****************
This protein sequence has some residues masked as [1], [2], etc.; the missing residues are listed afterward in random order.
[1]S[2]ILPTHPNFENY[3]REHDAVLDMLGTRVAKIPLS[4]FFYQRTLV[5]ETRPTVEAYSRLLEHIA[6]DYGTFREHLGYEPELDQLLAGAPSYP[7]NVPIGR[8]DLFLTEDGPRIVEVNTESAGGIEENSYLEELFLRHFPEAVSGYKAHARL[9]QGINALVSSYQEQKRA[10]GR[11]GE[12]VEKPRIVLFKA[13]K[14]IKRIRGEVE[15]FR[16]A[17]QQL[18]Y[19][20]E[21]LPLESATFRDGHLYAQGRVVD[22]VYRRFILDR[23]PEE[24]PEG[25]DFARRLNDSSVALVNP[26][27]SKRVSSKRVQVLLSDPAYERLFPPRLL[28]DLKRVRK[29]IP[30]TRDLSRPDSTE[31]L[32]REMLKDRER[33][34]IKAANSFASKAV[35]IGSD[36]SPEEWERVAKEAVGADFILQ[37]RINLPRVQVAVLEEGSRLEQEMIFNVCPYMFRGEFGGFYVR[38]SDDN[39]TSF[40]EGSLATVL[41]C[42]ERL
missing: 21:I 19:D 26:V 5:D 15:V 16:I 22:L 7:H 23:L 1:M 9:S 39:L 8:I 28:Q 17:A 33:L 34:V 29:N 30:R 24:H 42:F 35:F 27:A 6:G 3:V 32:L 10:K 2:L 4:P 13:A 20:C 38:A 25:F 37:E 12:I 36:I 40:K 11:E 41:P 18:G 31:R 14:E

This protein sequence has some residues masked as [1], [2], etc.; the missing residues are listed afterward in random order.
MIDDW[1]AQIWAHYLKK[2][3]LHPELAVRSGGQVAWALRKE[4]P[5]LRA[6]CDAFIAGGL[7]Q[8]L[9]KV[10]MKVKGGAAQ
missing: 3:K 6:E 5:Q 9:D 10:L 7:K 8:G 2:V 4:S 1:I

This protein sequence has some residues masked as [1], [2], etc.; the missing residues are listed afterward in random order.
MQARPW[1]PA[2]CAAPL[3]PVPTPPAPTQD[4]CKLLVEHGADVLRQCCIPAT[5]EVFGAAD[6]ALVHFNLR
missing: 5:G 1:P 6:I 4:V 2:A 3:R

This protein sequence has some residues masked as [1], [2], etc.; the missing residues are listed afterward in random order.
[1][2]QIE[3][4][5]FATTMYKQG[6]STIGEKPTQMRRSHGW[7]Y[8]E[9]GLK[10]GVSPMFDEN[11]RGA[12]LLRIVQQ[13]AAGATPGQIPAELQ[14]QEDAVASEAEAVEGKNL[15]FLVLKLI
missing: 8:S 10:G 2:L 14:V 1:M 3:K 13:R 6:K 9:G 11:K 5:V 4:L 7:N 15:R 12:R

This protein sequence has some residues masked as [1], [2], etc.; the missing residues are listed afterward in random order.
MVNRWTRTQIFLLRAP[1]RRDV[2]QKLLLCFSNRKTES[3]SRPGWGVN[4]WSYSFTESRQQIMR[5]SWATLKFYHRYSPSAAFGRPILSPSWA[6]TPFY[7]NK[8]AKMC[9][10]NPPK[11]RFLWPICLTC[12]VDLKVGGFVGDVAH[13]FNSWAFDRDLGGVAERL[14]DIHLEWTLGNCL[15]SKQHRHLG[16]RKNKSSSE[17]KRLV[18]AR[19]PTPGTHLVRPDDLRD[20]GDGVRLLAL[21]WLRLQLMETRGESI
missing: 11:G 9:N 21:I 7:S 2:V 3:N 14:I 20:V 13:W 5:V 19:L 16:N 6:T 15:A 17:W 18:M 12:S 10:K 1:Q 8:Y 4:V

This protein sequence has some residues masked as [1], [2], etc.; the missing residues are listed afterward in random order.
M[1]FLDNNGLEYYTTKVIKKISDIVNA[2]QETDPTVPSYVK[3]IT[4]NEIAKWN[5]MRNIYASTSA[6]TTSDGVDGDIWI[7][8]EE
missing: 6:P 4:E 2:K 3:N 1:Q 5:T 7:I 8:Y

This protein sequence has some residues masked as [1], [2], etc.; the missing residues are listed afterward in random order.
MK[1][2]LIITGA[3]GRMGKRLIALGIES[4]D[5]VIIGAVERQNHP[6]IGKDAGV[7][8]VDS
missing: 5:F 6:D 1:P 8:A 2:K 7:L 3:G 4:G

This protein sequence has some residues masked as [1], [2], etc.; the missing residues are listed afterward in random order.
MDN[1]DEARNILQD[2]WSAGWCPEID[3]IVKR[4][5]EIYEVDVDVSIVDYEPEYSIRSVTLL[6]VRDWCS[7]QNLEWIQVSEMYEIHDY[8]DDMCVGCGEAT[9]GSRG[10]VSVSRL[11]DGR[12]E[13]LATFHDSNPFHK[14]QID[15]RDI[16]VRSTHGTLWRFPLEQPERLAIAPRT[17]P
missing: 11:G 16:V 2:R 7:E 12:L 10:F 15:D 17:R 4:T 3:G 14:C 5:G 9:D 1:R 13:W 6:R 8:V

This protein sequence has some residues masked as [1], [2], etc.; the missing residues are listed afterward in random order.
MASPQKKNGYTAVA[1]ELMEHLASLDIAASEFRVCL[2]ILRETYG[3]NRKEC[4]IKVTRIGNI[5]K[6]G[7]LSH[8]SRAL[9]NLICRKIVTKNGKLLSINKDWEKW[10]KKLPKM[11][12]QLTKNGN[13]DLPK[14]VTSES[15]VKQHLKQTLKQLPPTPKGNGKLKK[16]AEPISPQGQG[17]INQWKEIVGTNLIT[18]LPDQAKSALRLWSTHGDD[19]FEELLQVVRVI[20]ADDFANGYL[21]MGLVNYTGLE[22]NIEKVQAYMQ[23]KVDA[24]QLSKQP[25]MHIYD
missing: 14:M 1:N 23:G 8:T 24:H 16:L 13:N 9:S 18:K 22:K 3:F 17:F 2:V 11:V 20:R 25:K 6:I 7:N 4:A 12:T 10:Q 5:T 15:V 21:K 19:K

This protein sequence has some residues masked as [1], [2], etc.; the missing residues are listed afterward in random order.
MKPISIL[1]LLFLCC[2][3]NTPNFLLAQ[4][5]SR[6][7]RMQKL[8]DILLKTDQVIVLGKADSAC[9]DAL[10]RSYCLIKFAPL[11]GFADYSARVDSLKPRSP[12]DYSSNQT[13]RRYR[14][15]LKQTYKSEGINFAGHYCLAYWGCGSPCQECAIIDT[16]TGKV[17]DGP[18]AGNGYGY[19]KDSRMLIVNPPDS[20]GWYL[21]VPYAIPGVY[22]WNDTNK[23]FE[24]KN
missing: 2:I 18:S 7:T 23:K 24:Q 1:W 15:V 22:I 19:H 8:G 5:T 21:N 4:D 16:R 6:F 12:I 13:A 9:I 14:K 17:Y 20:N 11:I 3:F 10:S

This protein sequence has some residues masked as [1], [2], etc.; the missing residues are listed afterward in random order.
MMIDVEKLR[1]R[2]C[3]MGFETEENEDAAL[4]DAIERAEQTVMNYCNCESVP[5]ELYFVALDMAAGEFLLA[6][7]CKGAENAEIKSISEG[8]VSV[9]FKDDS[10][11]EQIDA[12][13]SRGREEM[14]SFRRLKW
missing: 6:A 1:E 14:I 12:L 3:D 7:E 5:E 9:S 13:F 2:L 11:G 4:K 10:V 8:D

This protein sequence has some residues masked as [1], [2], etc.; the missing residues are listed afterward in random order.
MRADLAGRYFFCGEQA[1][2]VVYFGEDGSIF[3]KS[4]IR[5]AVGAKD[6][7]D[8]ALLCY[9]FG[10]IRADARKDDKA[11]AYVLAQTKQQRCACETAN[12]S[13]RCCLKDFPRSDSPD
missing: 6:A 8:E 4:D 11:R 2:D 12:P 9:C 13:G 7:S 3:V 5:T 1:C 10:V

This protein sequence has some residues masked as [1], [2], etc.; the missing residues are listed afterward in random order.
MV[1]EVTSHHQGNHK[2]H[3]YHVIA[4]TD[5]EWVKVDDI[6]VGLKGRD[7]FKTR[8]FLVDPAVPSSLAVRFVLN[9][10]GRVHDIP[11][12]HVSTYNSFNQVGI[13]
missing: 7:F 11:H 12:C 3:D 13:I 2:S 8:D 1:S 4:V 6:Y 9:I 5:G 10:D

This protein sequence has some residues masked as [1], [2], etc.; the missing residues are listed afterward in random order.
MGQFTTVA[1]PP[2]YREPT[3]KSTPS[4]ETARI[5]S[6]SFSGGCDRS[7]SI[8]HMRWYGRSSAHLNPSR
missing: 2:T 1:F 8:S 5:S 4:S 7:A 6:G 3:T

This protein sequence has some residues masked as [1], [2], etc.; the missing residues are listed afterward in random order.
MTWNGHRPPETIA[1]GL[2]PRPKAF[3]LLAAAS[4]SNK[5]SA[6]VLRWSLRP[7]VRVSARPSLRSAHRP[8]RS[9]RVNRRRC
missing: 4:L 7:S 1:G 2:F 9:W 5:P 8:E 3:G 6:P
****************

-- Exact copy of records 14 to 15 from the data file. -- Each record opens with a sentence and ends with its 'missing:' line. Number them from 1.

This protein sequence has some residues masked as [1], [2], etc.; the missing residues are listed afterward in random order.
MGQFTTVA[1]PP[2]YREPT[3]KSTPS[4]ETARI[5]S[6]SFSGGCDRS[7]SI[8]HMRWYGRSSAHLNPSR
missing: 2:T 1:F 8:S 5:S 4:S 7:A 6:G 3:T

This protein sequence has some residues masked as [1], [2], etc.; the missing residues are listed afterward in random order.
MTWNGHRPPETIA[1]GL[2]PRPKAF[3]LLAAAS[4]SNK[5]SA[6]VLRWSLRP[7]VRVSARPSLRSAHRP[8]RS[9]RVNRRRC
missing: 4:L 7:S 1:G 2:F 9:W 5:P 8:E 3:G 6:P